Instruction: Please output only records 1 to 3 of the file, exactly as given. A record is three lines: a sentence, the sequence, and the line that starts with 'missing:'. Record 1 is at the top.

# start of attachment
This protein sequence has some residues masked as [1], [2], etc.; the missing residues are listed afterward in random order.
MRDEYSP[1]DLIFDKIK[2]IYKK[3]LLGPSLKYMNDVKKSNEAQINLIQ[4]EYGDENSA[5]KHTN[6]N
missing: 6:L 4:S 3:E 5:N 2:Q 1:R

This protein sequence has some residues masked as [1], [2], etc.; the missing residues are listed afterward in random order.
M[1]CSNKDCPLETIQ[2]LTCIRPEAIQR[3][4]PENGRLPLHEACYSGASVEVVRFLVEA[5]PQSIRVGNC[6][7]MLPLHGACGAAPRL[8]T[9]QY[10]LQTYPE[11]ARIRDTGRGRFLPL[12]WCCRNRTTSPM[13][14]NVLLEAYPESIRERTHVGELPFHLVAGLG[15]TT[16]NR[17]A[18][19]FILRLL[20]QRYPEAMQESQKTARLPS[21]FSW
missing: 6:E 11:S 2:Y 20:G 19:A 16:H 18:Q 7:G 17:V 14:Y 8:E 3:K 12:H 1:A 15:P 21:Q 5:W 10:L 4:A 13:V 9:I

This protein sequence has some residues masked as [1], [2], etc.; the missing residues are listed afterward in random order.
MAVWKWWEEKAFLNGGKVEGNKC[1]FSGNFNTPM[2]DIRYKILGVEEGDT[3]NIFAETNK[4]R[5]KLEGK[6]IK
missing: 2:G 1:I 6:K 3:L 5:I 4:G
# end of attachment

This protein sequence has some residues masked as [1], [2], etc.; the missing residues are listed afterward in random order.
MRDEYSP[1]DLIFDKIK[2]IYKK[3]LLGPSLKYMNDVKKSNEAQINLIQ[4]EYGDENSA[5]KHTN[6]N
missing: 6:L 4:S 3:E 5:N 2:Q 1:R

This protein sequence has some residues masked as [1], [2], etc.; the missing residues are listed afterward in random order.
M[1]CSNKDCPLETIQ[2]LTCIRPEAIQR[3][4]PENGRLPLHEACYSGASVEVVRFLVEA[5]PQSIRVGNC[6][7]MLPLHGACGAAPRL[8]T[9]QY[10]LQTYPE[11]ARIRDTGRGRFLPL[12]WCCRNRTTSPM[13][14]NVLLEAYPESIRERTHVGELPFHLVAGLG[15]TT[16]NR[17]A[18][19]FILRLL[20]QRYPEAMQESQKTARLPS[21]FSW
missing: 6:E 11:S 2:Y 20:G 19:A 16:H 18:Q 7:G 17:V 14:Y 8:E 3:K 12:H 1:A 15:P 21:Q 5:W 10:L 4:A 13:V 9:I

This protein sequence has some residues masked as [1], [2], etc.; the missing residues are listed afterward in random order.
MAVWKWWEEKAFLNGGKVEGNKC[1]FSGNFNTPM[2]DIRYKILGVEEGDT[3]NIFAETNK[4]R[5]KLEGK[6]IK
missing: 2:G 1:I 6:K 3:L 5:I 4:G